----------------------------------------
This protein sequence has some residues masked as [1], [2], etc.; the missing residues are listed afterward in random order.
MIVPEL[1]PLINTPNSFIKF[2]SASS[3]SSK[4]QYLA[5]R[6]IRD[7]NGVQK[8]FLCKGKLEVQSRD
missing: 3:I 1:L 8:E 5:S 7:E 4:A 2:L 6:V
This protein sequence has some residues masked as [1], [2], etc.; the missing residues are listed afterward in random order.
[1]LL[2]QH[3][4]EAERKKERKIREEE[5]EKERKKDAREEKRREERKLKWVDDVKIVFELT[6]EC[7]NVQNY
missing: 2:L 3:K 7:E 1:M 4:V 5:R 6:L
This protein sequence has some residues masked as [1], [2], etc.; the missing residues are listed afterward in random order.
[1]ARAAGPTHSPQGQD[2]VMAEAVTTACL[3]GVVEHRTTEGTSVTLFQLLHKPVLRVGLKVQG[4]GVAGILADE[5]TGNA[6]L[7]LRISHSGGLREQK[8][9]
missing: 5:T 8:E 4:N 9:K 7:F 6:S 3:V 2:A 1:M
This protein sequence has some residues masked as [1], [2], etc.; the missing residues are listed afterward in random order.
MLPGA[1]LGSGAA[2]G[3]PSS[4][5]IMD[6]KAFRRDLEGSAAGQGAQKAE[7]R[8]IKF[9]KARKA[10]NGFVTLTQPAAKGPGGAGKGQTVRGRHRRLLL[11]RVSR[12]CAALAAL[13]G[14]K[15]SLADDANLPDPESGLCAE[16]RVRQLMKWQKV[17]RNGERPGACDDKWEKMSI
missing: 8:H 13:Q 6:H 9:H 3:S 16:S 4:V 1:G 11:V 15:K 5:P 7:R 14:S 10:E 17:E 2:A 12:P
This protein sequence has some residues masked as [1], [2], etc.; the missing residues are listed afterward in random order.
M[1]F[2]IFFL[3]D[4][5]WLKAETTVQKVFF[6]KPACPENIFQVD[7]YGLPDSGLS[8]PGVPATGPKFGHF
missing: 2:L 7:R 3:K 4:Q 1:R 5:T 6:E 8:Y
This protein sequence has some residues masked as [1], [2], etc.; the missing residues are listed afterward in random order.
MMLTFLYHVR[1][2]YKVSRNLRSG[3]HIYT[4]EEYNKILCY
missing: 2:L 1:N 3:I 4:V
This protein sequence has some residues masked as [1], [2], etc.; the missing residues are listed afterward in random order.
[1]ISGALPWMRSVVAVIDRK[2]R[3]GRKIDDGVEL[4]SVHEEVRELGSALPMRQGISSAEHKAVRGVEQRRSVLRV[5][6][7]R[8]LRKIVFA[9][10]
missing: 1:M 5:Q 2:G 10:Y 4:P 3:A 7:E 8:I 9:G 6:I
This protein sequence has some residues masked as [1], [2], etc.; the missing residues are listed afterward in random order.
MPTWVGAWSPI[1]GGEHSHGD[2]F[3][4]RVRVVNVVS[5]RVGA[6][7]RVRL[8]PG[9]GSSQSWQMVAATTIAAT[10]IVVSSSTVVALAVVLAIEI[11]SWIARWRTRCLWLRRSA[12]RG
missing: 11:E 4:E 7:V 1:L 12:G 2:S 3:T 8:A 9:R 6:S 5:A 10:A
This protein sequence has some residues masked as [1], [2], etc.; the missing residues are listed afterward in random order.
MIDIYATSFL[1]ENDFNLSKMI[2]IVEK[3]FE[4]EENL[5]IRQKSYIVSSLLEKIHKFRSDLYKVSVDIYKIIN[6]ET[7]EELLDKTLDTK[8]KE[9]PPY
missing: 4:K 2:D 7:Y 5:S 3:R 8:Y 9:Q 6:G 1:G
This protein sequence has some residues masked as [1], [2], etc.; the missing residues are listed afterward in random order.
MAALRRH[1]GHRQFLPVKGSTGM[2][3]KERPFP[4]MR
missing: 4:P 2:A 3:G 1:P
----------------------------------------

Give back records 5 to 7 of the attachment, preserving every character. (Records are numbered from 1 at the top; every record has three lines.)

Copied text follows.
This protein sequence has some residues masked as [1], [2], etc.; the missing residues are listed afterward in random order.
M[1]F[2]IFFL[3]D[4][5]WLKAETTVQKVFF[6]KPACPENIFQVD[7]YGLPDSGLS[8]PGVPATGPKFGHF
missing: 2:L 7:R 3:K 4:Q 1:R 5:T 6:E 8:Y
This protein sequence has some residues masked as [1], [2], etc.; the missing residues are listed afterward in random order.
MMLTFLYHVR[1][2]YKVSRNLRSG[3]HIYT[4]EEYNKILCY
missing: 2:L 1:N 3:I 4:V
This protein sequence has some residues masked as [1], [2], etc.; the missing residues are listed afterward in random order.
[1]ISGALPWMRSVVAVIDRK[2]R[3]GRKIDDGVEL[4]SVHEEVRELGSALPMRQGISSAEHKAVRGVEQRRSVLRV[5][6][7]R[8]LRKIVFA[9][10]
missing: 1:M 5:Q 2:G 10:Y 4:P 3:A 7:E 8:I 9:G 6:I